GRACE LOUNGE CHAIR
BY TOVE KINDT-LARSEN
“I was fascinated by the timeless simplicity and elegance of this design – as well as the opportunity it presented to explore a material new to the GUBI Collection. Its ‘indoor-outdoor’ aesthetic is fresh and new, while its form and aesthetic interact with the wider GUBI Collection in a really interesting way.”
JACOB GUBI, OWNER & CREATIVE DIRECTOR OF GUBI
A compilation of curves
Inspired by the soft curves and materiality found in nature, especially the pebbles and driftwood Tove Kindt-Larsen would collect from the whitesand beach at the seaside resort of Hornbæk on Denmark’s northern coast, the Grace Chair is a compilation of curves. It comprises a circular seat atop a slightly larger, offset, circular base, with an embracing backrest populated with long loops of rattan. The lower part of the backrest is woven together to support a generous upholstered seat cushion.
“My mother’s design philosophy was based in nature – she once came home with a peacock feather just to reference its colors. GUBI embodies my mother’s unique blend of daring and grace, making them the perfect partner with whom to bring her Grace Chair to life at last.”
EBBE KINDT-LARSEN, TOVE KINDT-LARSEN’S SON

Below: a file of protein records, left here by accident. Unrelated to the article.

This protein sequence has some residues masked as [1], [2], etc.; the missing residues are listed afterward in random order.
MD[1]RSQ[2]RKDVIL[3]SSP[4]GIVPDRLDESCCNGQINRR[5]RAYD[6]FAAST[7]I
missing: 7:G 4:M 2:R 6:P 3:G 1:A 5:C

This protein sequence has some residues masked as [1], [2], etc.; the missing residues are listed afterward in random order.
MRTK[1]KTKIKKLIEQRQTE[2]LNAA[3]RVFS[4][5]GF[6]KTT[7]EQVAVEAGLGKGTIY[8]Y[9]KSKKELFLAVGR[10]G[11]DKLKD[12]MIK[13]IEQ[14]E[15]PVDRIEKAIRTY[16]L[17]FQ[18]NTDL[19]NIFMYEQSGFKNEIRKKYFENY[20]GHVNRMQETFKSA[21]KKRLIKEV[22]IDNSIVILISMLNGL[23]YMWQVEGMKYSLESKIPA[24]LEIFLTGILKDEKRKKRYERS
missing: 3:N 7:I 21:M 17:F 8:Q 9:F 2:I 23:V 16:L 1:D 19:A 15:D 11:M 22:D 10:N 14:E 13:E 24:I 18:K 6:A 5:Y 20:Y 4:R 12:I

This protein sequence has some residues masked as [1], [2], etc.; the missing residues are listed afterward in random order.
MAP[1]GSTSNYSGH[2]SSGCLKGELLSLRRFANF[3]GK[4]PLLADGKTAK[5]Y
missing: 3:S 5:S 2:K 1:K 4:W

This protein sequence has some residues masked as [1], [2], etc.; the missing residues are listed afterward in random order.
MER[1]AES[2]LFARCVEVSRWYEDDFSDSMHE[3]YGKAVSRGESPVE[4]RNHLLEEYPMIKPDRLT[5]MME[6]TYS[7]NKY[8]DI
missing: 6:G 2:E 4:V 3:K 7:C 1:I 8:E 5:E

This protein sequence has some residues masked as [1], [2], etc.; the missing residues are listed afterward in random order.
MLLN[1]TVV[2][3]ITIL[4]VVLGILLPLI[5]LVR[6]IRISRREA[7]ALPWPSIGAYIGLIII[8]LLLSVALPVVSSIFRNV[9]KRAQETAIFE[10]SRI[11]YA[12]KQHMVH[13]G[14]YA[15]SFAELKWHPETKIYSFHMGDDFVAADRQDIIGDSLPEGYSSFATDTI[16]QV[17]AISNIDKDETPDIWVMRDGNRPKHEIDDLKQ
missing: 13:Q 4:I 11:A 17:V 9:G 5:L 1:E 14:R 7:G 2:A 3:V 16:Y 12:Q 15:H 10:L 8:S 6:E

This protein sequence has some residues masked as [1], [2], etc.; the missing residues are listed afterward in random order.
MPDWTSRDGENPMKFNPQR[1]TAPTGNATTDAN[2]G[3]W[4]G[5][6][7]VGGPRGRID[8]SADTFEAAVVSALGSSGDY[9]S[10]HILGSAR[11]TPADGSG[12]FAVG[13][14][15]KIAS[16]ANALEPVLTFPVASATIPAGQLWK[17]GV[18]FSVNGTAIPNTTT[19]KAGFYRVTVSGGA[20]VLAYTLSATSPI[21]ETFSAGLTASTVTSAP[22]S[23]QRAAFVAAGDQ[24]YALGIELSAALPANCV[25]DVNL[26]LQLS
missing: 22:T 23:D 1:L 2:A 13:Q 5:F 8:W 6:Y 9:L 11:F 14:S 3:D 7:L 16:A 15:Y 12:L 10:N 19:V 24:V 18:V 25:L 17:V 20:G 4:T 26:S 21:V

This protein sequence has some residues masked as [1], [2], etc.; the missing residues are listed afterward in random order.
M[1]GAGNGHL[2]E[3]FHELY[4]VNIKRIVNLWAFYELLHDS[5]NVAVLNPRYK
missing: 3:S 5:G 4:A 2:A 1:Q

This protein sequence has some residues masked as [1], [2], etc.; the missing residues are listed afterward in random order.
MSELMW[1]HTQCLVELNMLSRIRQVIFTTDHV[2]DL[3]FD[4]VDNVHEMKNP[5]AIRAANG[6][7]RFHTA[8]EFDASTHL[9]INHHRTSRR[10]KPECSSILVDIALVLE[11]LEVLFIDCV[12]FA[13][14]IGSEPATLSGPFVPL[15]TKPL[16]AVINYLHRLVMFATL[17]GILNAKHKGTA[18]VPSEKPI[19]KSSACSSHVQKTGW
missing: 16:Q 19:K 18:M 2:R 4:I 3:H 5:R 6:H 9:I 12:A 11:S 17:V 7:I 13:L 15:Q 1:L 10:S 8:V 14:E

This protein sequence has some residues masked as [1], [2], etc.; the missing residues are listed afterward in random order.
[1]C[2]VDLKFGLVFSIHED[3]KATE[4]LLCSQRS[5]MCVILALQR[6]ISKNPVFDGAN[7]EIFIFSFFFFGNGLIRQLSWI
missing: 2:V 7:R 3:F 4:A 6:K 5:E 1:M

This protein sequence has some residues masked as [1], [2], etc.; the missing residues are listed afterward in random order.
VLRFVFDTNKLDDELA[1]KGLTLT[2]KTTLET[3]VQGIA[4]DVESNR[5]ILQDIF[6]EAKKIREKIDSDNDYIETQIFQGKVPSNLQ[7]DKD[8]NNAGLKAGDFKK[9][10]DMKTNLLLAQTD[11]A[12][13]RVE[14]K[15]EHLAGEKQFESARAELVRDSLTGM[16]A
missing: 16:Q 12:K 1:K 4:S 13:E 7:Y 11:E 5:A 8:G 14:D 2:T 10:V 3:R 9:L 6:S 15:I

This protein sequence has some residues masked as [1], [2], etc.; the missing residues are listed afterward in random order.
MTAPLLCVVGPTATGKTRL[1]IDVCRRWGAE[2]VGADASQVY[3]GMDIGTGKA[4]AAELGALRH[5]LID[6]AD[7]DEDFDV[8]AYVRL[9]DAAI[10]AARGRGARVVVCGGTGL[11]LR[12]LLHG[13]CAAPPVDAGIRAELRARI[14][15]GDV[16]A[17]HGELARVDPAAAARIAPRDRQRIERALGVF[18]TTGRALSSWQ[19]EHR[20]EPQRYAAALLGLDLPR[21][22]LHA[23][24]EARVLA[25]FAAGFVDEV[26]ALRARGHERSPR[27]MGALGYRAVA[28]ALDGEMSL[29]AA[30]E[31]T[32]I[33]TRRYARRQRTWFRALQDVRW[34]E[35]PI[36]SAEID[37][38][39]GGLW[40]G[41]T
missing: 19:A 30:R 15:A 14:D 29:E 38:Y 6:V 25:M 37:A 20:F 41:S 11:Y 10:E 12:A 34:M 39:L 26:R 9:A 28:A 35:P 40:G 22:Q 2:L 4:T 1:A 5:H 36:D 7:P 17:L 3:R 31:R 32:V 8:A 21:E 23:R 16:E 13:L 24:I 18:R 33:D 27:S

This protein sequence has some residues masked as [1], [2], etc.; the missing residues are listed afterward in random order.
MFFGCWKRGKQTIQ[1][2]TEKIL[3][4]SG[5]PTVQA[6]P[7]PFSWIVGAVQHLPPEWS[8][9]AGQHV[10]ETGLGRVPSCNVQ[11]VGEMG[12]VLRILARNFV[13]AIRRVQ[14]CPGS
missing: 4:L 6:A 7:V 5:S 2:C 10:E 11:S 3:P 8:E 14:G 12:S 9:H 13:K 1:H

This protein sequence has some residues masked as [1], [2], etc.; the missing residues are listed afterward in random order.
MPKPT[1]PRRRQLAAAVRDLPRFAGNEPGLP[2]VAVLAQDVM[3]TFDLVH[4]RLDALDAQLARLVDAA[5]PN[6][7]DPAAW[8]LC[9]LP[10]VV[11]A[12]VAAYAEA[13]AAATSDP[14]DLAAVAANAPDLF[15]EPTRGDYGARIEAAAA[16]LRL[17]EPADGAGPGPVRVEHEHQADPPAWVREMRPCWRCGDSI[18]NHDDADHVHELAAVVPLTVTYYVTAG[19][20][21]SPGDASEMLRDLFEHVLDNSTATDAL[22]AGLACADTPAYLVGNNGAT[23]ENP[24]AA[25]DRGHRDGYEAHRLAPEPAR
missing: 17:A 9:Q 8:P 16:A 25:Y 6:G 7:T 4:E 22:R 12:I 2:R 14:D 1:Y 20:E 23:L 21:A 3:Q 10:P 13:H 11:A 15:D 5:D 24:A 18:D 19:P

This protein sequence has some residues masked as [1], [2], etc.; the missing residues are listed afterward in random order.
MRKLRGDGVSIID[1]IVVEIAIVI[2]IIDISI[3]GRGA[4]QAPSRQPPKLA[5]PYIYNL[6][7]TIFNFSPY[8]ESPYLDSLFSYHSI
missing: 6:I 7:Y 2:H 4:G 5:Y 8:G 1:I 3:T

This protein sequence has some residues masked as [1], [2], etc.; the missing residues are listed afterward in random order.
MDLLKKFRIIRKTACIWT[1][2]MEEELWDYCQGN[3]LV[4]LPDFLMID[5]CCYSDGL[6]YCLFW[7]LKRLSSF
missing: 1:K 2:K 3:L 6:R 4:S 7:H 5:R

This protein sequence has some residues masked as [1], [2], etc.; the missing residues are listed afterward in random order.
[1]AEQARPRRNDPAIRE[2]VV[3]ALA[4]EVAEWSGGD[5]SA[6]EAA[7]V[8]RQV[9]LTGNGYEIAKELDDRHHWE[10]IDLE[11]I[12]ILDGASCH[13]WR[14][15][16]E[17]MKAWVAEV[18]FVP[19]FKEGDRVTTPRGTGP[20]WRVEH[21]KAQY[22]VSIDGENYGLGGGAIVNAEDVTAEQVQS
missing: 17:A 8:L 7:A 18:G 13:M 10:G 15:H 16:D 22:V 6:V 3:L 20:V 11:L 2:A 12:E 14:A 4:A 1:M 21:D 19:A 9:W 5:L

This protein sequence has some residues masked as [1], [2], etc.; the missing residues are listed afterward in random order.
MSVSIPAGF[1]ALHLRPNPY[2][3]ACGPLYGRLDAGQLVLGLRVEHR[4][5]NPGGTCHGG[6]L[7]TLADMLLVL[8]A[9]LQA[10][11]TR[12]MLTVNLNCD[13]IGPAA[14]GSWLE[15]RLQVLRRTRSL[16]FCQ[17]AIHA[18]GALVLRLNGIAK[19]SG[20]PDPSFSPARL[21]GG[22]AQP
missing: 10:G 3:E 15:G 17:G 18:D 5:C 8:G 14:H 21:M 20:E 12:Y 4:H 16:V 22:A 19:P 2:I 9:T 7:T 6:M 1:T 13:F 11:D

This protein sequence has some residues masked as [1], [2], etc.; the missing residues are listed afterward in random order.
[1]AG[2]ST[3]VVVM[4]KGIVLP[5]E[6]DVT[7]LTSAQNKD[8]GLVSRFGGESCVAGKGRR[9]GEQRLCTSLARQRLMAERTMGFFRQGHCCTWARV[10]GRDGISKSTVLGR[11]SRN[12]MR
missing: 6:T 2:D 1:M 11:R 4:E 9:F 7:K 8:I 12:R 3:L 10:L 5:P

The flexibility of rattan – its ability to be bent and shaped at will – is at the heart of Tove Kindt-Larsen’s vision for the Grace Chair. The result is a daring balance of elegance and informality, resulting in a piece that will make a bold statement as it casts playful shadows across any interior space, while welcoming those who regularly curl up inside it like an old friend.
The rattan flexes under the weight of the sitter, adding another layer of support as it adapts to the contours of the body. The result is a daring balance of elegance and informality, resulting in a piece that will make a bold statement as it casts playful shadows across any interior space, while welcoming those who regularly curl up inside it like an old friend.
The frame of the chair is entirely crafted by hand from rattan with its ‘skin’ left intact. It is steamed to make it more pliable and then coaxed into shape, before being held in a jig as it cools.
Rattan skills were perfected in the 20th century by the Danish Reeds Guild, but are no longer prevalent in Denmark. Today, the chair is made by Indonesian artisans close to where rattan is grown, utilizing their design insights and craft skills.
Tove Kindt-Larsen (née Reddersen, 1906-1994) was one of the first female designers to emerge during Denmark’s ‘Golden Era’ in the mid-twentieth century. An architect by training, with several years of furniture design under her belt, she embarked on a furniture design course at the Royal Danish Academy of Fine Arts in Copenhagen, under the ‘godfather of Danish design’ Kaare Klint.
Her furniture was characterized by a fine sense of quality and a design language that responded to evolving tastes of the time. She was an early pioneer in rattan chairs and the use of molded plywood and well as moving away from designing room sets and instead conceiving individual pieces of furniture so that homeowners could curate their own spaces.